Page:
Communications Between In-House Counsel and Independent Contractors Can Be Protected By the Attorney Client Privilege
In my March 29th post on the attorney client privilege, I specifically noted that communications between in-house (or outside) counsel and employees or former employees could be privileged if the purpose of the communication was to enable the attorney to provide legal advice. As I just learned the other day, however, under some circumstances, communications between a lawyer and an independant contractor or consultant hired by the true client can be protected by the attorney client privilege.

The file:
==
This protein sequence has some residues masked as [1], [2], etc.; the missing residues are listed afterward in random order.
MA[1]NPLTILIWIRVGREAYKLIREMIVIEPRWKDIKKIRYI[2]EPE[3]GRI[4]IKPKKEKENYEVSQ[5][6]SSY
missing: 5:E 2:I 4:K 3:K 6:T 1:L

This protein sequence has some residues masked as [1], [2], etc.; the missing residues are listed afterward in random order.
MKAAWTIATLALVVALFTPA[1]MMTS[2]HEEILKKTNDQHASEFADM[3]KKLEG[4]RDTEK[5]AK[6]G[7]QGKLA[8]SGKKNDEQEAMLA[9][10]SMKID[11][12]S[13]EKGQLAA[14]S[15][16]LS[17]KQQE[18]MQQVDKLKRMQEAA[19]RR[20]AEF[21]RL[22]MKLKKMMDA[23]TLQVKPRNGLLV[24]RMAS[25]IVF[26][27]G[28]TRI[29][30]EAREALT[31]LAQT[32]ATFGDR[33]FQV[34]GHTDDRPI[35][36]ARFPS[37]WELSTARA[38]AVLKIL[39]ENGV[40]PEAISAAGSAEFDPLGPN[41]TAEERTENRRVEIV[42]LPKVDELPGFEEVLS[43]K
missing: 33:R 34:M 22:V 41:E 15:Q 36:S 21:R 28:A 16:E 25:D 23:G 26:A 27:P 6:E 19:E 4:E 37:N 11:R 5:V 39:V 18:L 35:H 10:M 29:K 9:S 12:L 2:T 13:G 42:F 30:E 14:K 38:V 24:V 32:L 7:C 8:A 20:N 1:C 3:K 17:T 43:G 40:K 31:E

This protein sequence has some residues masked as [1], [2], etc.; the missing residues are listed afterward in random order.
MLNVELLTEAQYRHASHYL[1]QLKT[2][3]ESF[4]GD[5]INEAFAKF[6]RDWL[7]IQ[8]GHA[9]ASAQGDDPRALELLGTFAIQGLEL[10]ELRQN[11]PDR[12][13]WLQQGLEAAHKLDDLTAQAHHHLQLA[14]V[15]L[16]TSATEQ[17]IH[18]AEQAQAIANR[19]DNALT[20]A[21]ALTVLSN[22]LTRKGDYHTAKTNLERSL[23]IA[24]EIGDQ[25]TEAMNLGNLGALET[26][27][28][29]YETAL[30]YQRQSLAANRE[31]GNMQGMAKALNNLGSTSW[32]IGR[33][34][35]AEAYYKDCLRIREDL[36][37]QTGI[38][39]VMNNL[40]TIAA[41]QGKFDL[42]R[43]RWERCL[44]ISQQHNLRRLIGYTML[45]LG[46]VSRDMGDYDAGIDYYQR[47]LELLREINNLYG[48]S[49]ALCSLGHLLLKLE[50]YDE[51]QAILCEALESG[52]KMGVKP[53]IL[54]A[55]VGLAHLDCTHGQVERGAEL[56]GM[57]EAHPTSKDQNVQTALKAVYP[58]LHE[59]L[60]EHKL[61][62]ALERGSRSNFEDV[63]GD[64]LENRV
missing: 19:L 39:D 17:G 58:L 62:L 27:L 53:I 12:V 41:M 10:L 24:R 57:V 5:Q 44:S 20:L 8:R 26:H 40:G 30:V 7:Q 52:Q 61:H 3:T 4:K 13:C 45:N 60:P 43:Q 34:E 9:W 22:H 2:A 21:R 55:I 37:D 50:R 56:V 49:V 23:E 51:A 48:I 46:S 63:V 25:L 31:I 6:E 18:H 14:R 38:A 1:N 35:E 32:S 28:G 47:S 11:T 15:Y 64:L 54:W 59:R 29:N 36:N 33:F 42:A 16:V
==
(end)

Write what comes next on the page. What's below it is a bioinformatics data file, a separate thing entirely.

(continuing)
Starting way back in 1994, the 8th Circuit, in In re Bieter Company, held that the attorney client privilege could apply to communications between counsel and independent contractors of a client if “it [would be] inappropriate to distinguish between those on the client’s payroll and those who are instead, and for whatever reason, employed as independent contractors.”
While the Bieter case did not set forth a specific test to analyze under what circumstances a non-employees’ communications with counsel might remain privileged, a number of cases since have generally agreed that the key issue will be whether the individual is the “functional equivalent” of an employee. So what does it mean to be the functional equivalent of an employee? … Keep reading